Spodomancy is a term which covers several specialties or subsets. These are:
- Tephromancy-This is divining by the ashes of any sacrifice. Rather grimly, long ago, this could’ve been anything from a human being, to an animal, to a vegetable crop.
- Cineromancy/Ceneromancy-This is divining by the remaining ashes of a specific sacrificial or ritual fire. Cineromancy/Ceneromancy was wood-focused, as opposed to tephromancy, which takes into account the remains of the burnt offering.
- Libanomancy-This is divining by studying the patterns left by the residue of burnt incense. Presumably, this was loose incense, as opposed to modern-day stick or cone incense, but even the latter can sometimes leave divinable ashes.
- Tephramancy-Not to be confused with Tephromancy, this is divining by the ashes left by a fire of tree bark. Some sources claim it meant divining by the ashes of specifically human sacrificial victims. The dictionary defines ‘tephra’ as ‘solid material or fine particles of mineral matter ejected into the air during a volcanic eruption.’ Given that tephra is as a product of the earth, I’m going to go with the first definition, as human beings aren’t ejected into this life via volcano.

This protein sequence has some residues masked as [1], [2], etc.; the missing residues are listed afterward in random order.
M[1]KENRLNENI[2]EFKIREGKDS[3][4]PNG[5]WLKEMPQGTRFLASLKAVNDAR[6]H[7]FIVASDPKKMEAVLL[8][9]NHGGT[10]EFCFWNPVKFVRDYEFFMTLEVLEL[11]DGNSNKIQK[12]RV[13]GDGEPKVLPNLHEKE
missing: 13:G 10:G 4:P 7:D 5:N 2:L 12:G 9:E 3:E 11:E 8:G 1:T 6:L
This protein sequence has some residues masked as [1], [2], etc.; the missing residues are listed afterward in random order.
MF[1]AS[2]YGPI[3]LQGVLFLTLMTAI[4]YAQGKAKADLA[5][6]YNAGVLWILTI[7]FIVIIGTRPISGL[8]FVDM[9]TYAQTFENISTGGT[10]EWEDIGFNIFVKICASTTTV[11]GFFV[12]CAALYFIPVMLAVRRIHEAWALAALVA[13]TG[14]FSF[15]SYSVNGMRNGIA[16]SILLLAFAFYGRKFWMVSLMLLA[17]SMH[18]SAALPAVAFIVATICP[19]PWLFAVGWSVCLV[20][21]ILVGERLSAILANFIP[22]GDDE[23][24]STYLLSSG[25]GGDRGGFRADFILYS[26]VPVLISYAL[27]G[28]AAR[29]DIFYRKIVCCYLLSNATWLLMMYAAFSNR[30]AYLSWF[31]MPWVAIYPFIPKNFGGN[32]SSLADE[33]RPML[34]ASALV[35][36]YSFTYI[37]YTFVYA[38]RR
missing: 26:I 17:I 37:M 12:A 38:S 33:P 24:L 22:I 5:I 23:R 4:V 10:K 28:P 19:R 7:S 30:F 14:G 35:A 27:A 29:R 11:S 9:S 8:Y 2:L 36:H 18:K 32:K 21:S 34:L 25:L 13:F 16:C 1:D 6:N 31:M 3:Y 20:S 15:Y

- Xylomancy-Unlike most spodomancy, xylomancy means ‘divining by wood’ and it’s divining by the study of the appearance wood takes while it is burning. Some sources therefore consider it a form of pyromancy, but this is one form of divination which sort of straddles a line between the two.
And this isn’t mentioning the places where spodomancy was practiced with sand, dust or dry soil in some places, not specifically ash.